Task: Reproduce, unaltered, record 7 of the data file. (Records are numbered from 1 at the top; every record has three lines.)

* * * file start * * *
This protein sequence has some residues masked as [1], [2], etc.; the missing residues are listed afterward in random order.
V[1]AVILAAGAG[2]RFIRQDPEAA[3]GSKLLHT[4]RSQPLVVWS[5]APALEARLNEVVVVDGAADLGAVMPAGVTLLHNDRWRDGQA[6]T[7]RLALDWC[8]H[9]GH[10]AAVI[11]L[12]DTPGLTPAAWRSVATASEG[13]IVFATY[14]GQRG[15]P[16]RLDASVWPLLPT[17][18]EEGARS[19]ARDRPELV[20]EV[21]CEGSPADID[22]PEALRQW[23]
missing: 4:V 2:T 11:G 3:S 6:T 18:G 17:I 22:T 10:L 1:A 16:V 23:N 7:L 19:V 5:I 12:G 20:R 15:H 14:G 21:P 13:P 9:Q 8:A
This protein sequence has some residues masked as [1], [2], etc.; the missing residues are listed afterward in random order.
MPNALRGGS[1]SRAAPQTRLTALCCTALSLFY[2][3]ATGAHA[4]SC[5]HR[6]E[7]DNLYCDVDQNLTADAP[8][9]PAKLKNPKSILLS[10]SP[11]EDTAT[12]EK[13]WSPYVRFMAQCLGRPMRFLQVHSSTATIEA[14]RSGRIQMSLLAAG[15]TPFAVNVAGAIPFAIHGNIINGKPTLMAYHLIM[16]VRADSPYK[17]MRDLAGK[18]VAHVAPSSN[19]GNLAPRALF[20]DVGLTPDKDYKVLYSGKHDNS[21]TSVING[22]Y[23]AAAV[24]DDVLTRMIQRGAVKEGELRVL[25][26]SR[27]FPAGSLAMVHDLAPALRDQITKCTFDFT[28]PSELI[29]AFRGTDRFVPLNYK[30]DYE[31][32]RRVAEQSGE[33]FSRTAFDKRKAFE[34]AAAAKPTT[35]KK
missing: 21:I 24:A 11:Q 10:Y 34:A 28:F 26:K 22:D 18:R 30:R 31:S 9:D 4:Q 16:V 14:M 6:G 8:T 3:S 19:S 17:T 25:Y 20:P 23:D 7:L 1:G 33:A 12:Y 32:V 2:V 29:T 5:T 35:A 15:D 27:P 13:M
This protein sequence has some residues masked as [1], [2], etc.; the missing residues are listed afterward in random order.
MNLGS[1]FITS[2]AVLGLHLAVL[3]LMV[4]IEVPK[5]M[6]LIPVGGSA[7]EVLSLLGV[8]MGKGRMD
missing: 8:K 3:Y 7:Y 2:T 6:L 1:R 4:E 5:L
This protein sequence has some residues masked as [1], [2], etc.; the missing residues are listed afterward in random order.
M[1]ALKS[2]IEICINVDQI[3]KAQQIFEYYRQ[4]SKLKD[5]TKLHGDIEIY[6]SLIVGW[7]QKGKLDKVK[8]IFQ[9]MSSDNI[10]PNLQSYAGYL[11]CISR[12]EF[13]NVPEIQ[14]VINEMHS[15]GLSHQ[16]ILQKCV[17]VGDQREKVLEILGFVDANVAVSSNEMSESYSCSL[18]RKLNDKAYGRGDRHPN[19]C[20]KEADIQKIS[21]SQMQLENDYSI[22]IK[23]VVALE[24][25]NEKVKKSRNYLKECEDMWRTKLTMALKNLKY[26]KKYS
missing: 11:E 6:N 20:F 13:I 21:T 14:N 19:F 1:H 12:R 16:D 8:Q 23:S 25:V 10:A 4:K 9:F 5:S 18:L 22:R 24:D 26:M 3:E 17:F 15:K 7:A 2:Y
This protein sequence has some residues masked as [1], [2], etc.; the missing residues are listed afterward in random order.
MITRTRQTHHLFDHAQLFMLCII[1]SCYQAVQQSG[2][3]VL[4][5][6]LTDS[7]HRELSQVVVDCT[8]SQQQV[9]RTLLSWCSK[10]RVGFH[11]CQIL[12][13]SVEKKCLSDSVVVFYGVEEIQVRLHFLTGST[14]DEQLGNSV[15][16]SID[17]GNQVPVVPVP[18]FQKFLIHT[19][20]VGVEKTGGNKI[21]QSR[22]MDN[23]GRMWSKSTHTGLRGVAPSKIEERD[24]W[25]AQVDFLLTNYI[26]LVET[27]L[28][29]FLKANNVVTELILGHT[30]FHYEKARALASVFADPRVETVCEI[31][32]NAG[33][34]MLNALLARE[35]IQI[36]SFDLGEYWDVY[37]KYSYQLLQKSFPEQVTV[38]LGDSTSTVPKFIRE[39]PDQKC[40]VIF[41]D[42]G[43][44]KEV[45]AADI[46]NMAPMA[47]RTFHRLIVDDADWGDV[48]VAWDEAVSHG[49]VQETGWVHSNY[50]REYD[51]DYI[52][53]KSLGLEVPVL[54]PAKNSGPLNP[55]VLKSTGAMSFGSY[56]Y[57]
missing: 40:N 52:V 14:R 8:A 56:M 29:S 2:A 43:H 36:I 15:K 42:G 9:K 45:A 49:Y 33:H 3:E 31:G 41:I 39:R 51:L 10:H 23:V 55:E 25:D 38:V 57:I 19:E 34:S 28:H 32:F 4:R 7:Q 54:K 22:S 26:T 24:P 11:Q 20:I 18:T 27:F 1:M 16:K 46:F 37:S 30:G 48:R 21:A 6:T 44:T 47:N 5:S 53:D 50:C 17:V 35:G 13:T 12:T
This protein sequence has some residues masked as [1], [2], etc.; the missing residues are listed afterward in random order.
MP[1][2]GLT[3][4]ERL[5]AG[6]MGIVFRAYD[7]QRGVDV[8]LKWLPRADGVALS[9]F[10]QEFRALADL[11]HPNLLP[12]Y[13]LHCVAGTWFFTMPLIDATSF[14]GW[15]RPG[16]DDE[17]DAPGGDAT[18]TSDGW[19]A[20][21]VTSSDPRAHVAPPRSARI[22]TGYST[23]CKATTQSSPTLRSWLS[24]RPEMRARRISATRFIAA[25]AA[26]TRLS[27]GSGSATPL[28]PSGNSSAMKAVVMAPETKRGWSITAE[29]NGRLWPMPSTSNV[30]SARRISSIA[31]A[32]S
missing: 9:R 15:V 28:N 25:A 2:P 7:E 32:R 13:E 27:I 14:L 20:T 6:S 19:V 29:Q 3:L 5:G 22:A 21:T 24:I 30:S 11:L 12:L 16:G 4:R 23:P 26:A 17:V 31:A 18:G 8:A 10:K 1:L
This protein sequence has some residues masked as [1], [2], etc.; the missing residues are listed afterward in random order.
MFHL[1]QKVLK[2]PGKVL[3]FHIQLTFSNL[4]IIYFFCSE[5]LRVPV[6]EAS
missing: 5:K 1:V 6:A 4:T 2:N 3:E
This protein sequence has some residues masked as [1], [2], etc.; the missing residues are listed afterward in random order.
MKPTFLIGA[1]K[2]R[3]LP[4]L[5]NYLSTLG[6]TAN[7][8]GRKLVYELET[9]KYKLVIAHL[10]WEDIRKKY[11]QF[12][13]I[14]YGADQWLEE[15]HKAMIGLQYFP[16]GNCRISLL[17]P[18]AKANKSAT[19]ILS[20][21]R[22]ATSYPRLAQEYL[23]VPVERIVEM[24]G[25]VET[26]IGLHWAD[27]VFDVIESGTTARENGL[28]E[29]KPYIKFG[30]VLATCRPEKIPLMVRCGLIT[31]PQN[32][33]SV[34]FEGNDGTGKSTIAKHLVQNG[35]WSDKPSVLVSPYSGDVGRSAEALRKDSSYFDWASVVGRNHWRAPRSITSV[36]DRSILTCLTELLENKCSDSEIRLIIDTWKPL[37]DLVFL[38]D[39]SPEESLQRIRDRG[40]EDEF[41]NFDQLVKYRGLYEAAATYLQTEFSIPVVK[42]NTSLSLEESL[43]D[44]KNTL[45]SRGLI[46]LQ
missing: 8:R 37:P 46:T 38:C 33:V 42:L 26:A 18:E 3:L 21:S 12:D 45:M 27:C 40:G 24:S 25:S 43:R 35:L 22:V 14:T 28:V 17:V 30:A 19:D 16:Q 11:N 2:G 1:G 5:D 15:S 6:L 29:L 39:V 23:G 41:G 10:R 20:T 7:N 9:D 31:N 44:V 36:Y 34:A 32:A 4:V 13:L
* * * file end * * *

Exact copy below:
This protein sequence has some residues masked as [1], [2], etc.; the missing residues are listed afterward in random order.
MFHL[1]QKVLK[2]PGKVL[3]FHIQLTFSNL[4]IIYFFCSE[5]LRVPV[6]EAS
missing: 5:K 1:V 6:A 4:T 2:N 3:E